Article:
I’ve learned the art of patience and built a strong work ethic because of my Brazilian heritage (and upbringing) and my mum, she’s a speech therapist and the most composed person I know.
Wonderful. So, you say you’ve been working on a few new projects recently and one of them is updating the food menu for Elan Café. Are you thinking of incorporating any of the dishes with Azanti’s non-alcoholic wines?
Ha, of course. I love all of Azanti’s products, especially the non-alcoholic sparkling Rose. The founder, Azhar visited our branch with samples a few months ago. As soon as I tried them, I knew they’d be an excellent fit for our menu.
Given your line of work, I’m sure you’ve tried a number of non-alcoholic wines and champagnes before. What made Azanti’s products stand out for you?
I love the brand. Aesthetically, the branding and packaging is great. It’s sophisticated and it’s what initially attracted me to the product.
The flavours are obviously there. Many other non-alcoholic wines are very sweet, like grape juice, making them difficult to cook with. Azanti’s blends are some of the best I’ve tried; I’ve already used them as ingredients for my cooking.
Most of all, I love Azanti’s brand philosophy. The concept of social inclusion and integration is inspiring.
So, you agree that there’s a market for premium non-alcoholic wine?
Absolutely. A massive one.
Living in London, I can of course see the appeal for Muslims and those who choose to abstain from alcohol completely.
And then there’s the health conscious, expecting mothers, fitness enthusiasts, the list goes on. Azanti’s non-alcoholic wines are a real solution to a noticeable gap in the market; and as I’ve mentioned, I love their ethos of social inclusion and responsible drinking.
You mentioned that you’ve already tried cooking with some of Azanti’s non-alcoholic wines; can you share a few tips and ideas with our followers?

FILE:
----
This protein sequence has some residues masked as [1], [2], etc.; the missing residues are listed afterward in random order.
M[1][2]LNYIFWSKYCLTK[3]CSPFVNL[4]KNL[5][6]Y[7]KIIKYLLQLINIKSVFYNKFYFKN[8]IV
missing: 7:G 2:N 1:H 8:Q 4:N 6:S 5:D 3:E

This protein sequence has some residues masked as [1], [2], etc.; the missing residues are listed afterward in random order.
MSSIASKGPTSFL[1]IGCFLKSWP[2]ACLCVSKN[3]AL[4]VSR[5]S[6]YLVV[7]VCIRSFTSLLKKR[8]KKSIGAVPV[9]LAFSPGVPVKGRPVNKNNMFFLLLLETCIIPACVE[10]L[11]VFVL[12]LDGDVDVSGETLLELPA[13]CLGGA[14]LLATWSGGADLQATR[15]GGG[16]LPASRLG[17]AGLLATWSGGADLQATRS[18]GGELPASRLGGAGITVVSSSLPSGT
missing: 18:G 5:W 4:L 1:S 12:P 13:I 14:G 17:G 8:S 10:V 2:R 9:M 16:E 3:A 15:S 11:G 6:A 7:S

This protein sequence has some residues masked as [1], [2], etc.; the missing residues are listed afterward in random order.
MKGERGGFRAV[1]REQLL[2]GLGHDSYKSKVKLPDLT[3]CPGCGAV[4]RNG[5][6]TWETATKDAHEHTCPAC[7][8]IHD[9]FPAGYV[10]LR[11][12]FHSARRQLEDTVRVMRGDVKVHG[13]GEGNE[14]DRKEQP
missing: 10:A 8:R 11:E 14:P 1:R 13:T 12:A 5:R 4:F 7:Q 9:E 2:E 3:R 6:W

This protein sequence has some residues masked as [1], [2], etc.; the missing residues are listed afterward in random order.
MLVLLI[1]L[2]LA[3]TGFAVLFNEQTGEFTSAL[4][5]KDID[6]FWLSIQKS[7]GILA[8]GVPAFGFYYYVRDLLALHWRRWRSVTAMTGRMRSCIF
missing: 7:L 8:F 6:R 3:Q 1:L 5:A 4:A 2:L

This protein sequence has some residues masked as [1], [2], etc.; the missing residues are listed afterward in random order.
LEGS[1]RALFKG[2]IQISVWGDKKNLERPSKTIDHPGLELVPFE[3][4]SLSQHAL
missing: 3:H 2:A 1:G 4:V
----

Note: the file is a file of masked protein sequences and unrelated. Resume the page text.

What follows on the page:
So, if people choose to enjoy the wines as an accompaniment with their meals, then the basics are red wine with meat and white wine with chicken and fish.
In terms of cooking, there’s plenty to explore; and because the flavours of Azanti’s beverages are so close to “normal”, alcoholic wines, the dishes will always taste great.
Moroccan Lamb is a great place to start, cooked with lots of garlic and bay leaves. Red wine tenderises red meat better (and the flavours complement each other beautifully), so Azanti’s blends of red would really work here.
With the white wine range, I’d perhaps try an oven-baked sea bream dish. Cooked with plenty of butter, a squidge of fresh lemon, chestnut puree (shop bought if you prefer) and a splash of non-alcoholic white-wine. It’s quick, easy and absolutely delicious.
Sounds gorgeous, I think I’ll be trying these ideas at home myself! What about desserts? Is there anything you’d recommend?
I quite like the idea of champagne jelly, as it’s simple and classy. I’m not a big fan of overly pretentious food, the deconstructed cheesecakes etc. For me, the flavours of food should stand out most.
There’s a number of popular cakes and pastries that often list alcoholic wine as an ingredient too; like blackforest gateau. Again, Azanti’s red wine blends would be the perfect alternative here.
Rafael, these are all great ideas; we’ll have to ask you for proper recipes soon! Thank you so much for your time. Before you leave, tell me- what are your plans moving forward and where can our followers find you?
Currently, I’m still working as Head Chef at Elan Café, so if you’re ever in Knightsbridge again please do pop down to say hello.
As mentioned, I’m busy working on a few very exciting projects for the near, near future. I’ll be announcing the details of them later this year.
Perfect. And any last words from one of our favourite chefs?
Yes, all the very best to Azanti and the team with future endeavours. With such a positive brand message and high-quality product, I have no doubt that the business is going to do well.
Continue spreading your message of social inclusion and integration; I’m looking forward to working with you all in the future.